Adolf Hitler was demonically possessed

Historical analysisHitler's power - how did the Führer cult come about?

March 23, 1933 in the German Reichstag: It's about the Enabling Act, and for the last time the political worlds collide. On the one hand the representatives of the republic, SPD leader Otto Wels, who does not know whether he will leave the hall occupied by SA troops alive. A politician with the moderate rhetoric of a Democrat.

"Freedom and life can be taken from us. Honor cannot!"

And on the other hand, Adolf Hitler - who, above all, shows with his gestures and his voice what the political hour has struck.

"I believe that you will not vote for this law because, according to your innermost mentality, you cannot understand the intention that inspires us. And now I can tell you: I do not want you to vote for it either! Germany should become free but not through you! "

This rhetorical violence was the nucleus of Hitler's power. With her he captivated his listeners: 1920 in Munich beer cellars, 1940 in the Berlin Sports Palace. Wolfram Pyta looks at the destructive force that ultimately emerged from this in his analysis of power. Hitler could not only stage himself as a speaker, but also with his writings. Above all, Pyta mentions the book "Mein Kampf". Here the National Socialist acted as the creator of a worldview and also described a way to realize it. The question arises as to what practical value this piece of work played - after all, only a minority of Germans had actually read "Mein Kampf". Most of all, Hitler's highly emotional, messianic staging as a speaker caught the general public. After a few years of dictatorship, more and more people were willing to mistake the tyrant for a genius. Pyta writes:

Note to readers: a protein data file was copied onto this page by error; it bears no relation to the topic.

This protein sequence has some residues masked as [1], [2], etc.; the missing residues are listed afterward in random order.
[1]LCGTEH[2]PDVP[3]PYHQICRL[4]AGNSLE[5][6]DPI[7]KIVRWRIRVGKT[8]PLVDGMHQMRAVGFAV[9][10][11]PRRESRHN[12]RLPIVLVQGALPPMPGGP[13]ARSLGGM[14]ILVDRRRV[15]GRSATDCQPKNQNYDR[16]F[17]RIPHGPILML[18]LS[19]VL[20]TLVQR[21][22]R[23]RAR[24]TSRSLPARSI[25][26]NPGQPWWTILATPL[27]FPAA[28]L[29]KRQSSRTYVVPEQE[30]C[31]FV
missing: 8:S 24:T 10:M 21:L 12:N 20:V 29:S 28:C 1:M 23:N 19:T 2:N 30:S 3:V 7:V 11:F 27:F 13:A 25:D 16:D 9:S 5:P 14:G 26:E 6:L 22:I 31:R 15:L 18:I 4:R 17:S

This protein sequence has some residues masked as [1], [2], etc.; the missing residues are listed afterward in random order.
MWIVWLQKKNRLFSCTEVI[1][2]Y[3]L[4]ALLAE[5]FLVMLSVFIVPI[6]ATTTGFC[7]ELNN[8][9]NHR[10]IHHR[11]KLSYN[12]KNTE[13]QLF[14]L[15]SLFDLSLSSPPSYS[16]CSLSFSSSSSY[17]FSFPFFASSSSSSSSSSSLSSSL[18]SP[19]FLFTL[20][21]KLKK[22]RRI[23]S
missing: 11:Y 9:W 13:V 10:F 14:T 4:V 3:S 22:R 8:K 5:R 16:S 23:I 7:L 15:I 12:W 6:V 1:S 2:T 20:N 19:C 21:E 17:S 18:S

"By making the classical, aesthetic concept of genius politically fit, it favored the type of unyielding political decision-maker who appeared with dictatorial claims. For the politician Hitler, this meant that he could slip into the privileged position of the great executor who had the right to genius based on the degree of enforcement. "

The demonic in "genius"

And until 1940, success seemed to prove him right. Pyta examines Hitler's self-image as an artist. The historian is not thinking of the painter Hitler, but of the theatrical architect who was unable to work and the admirer of Richard Wagner. Based on the opera productions, Hitler was able to study the technical means used to generate or support emotions. In this way he gained a power with which he could overshadow any other charismatic ruler. At the same time, Pyta explains, the "artist" as a politician could have developed his ideas without any rational inhibitions: for example his genocide plans. And Pyta formulates the thesis that art made Hitler difficult to attack.

"In this respect, an aesthetically flanked charismatic rule represents a particularly explosive case of charismatic rule. A following surrenders themselves for better or for worse to this political leader. Access to the concept of genius freed the charismatic from the need to constantly present evidence of his political efficiency to the people . "